Fockea crispa (2018)

PhotoBy Marty Altepeter (November 2018)

Charles Fockea (1802-1856) was a Dutch lawyer, botanist and ethnologist. He had a fairly prominent career as a botanist, but I do not get the impression he spent much time as a lawyer. A number of plant species have been named, by others, in his honor.

Fockea crispa plants are found only in the Little Karoo area of South Africa. They grow on the rocky slopes of the mountain range that separates the (southern) Little Karoo from the (northern) Great Karoo. The species can be found nestling among rocks and boulders. Fockeas are members of the Asclepiadaceae, or milkweed family. Fockea crispa has been renamed F. capensis, but it seems most people still call it F. crispa.

Some say that F. capensis has smooth, somewhat wavy leaves, and F. crispa is the crinkled-leaf variety. Others say that F. capensis is a variety of Fockea edulis. So I guess F. crispa is a variety of Fockea capensis, which is a variety of F. edulis. Seems pretty clear to me?

F. crispa is known for its great caudex, which has been known to reach 60 centimeters in diameter. The caudex might like a little extra nitrogen in its fertilizer. The plant likes a well-draining medium. One of my sources suggested 50 percent pumice and 50 percent “organics.” In addition to allowing for good drainage. this mix also allows for easy expansion of the caudex.

The vines and leaves like some sun, but the caudex likes shade. Makes sense, if the caudex is used to being in the ground. If the caudex gets a little pink or orange-red, it is getting too much sun.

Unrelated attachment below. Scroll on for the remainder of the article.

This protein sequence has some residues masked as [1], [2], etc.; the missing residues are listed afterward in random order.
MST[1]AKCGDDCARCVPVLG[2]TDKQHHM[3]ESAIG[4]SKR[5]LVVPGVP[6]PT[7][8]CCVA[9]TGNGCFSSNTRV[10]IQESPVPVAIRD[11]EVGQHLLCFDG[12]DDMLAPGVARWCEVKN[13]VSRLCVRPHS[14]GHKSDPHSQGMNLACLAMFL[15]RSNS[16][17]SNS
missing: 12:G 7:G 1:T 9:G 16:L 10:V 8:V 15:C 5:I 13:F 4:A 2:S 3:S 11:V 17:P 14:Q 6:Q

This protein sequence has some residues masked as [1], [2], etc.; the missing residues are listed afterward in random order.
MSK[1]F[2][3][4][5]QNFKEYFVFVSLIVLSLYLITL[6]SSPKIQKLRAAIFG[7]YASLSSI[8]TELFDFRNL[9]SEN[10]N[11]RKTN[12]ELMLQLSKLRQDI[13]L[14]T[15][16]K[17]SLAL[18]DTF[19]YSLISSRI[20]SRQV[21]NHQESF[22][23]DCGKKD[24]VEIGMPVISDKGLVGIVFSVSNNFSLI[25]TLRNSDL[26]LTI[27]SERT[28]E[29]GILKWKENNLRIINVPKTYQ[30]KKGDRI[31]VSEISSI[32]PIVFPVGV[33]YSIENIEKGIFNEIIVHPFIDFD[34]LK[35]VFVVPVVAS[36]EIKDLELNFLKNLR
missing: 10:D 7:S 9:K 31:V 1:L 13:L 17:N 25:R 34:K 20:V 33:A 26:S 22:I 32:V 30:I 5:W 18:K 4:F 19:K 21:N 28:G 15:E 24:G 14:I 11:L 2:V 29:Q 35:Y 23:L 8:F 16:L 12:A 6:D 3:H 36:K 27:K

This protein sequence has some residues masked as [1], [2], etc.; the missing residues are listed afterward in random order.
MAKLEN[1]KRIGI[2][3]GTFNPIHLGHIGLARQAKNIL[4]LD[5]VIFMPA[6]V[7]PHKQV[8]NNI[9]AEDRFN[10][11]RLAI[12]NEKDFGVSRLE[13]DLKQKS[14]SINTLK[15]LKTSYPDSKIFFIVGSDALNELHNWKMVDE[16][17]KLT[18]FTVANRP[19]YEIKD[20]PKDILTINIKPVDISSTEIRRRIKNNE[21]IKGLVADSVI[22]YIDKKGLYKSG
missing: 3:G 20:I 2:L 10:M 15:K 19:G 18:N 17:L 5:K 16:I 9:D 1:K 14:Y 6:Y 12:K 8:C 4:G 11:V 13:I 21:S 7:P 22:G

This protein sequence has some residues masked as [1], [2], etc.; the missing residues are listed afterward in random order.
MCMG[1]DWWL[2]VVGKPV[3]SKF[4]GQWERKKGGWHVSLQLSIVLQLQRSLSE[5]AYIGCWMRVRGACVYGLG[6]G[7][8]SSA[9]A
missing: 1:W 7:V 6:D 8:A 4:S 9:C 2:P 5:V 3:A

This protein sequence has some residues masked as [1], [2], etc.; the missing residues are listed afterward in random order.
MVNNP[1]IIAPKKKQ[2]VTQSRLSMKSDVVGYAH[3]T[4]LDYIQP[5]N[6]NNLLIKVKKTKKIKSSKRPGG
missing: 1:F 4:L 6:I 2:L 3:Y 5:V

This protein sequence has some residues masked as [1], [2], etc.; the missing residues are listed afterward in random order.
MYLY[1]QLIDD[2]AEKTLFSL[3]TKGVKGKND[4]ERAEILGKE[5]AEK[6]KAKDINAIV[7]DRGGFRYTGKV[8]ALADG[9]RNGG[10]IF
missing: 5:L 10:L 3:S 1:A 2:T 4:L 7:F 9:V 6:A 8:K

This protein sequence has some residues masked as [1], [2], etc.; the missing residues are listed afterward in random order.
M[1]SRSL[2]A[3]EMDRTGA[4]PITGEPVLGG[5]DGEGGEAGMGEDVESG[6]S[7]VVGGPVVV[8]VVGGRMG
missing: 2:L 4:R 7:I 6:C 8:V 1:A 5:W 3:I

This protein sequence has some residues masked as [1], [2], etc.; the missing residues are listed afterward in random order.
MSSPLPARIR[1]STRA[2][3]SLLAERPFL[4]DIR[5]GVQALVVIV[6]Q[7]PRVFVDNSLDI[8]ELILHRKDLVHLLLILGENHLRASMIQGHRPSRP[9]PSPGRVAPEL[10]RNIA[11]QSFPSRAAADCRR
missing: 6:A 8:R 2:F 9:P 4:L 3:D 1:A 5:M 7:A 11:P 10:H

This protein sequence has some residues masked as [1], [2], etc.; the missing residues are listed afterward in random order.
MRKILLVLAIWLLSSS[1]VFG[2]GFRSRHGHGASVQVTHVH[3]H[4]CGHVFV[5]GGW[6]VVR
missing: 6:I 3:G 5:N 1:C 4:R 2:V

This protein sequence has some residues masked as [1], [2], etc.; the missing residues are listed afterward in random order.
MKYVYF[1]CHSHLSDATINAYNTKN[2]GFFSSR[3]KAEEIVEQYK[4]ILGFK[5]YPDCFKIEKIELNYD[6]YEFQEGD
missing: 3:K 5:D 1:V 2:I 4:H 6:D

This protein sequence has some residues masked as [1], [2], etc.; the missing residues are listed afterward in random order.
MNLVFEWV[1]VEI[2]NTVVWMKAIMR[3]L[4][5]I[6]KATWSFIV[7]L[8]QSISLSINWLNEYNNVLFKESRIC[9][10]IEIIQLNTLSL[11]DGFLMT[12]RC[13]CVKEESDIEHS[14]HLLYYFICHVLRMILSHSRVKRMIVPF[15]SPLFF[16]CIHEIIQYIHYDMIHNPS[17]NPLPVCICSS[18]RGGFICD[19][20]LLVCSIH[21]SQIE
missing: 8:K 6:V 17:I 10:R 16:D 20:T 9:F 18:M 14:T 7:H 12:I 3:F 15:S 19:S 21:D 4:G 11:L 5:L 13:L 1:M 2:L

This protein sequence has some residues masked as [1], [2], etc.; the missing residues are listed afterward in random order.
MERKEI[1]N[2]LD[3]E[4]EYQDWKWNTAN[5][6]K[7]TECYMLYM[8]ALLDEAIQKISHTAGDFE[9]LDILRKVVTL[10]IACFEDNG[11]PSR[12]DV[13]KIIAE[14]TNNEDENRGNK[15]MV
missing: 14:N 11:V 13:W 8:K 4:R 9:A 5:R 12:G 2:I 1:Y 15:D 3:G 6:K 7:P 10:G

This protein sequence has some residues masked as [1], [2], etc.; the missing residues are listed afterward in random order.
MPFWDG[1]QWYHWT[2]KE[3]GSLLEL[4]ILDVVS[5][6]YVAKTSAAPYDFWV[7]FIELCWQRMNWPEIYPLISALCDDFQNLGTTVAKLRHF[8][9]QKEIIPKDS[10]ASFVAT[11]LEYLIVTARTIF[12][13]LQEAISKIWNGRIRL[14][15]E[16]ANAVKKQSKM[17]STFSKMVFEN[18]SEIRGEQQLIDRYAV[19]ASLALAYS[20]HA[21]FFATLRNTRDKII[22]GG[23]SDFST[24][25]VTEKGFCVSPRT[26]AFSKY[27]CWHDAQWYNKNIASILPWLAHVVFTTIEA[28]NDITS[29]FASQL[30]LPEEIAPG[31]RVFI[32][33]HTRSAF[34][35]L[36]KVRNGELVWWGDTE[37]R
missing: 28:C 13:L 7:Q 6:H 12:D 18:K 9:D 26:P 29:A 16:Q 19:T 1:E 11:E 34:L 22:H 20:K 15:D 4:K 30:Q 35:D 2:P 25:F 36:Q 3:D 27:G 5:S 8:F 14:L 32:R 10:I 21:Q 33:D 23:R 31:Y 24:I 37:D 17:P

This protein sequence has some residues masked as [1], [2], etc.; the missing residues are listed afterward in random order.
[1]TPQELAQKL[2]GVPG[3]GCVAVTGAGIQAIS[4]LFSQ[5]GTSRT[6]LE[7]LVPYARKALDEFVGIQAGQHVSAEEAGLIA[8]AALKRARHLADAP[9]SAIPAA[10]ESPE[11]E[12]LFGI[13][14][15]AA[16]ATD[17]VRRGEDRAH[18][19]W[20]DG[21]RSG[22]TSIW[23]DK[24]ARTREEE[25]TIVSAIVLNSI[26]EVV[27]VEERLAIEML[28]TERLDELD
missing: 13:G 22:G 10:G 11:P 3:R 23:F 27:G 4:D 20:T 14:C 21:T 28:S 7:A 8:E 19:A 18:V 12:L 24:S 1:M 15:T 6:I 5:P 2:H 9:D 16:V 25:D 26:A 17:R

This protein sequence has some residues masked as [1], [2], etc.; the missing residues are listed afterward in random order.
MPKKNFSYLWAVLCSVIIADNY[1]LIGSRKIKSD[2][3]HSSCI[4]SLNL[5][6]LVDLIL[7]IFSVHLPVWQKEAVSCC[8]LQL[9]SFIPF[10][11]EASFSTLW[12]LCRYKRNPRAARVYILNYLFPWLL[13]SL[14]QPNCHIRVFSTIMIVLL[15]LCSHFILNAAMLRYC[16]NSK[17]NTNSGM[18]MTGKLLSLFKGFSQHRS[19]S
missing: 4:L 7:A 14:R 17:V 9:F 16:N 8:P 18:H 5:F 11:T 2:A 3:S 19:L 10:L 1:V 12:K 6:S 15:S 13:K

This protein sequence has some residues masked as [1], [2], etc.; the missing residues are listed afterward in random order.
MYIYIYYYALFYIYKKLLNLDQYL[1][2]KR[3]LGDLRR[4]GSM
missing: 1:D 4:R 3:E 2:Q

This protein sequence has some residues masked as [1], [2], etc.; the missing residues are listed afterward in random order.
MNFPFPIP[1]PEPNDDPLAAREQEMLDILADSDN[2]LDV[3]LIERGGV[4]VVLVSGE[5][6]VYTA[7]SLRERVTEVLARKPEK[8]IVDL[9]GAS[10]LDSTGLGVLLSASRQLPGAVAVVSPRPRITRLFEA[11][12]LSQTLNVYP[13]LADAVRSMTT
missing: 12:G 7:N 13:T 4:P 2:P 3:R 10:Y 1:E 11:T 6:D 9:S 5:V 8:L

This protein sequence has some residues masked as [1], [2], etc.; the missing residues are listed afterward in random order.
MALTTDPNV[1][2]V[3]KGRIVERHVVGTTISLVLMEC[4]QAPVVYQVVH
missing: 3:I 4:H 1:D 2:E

F. crispa is a popular plant because it is hardy, easy to grow and tough to kill. Emperor Joseph II of Austria sent an expedition to South Africa looking for new and exotic plants. An F. crispa was brought back to him and potted in 1794. It is still potted, alive and residing at the Schönbrunn Palace Gardens in Austria.

I know you wanted to learn more about the Karoo. The Karoo is on the cape of South Africa. Now bear with me. The Little Karoo is situated north of the southern coast, separated from the coast by the east-west Outerisqua-Langeberg Mountains. The much larger Great Karoo is in turn just north of the Little Karoo. The two Karoos are divided by the east-west Swartberg Mountain Range. The southern slopes of the Swartbergs, in the little Karoo, are the home of the fockeas.

The Karoo has been described as a place of great heat, great frosts, great floods and great drought. No wonder Fockea crispa is hardy! However, the southern slopes of the Swartbergs do get a little more rain than the rest of the Karoo region.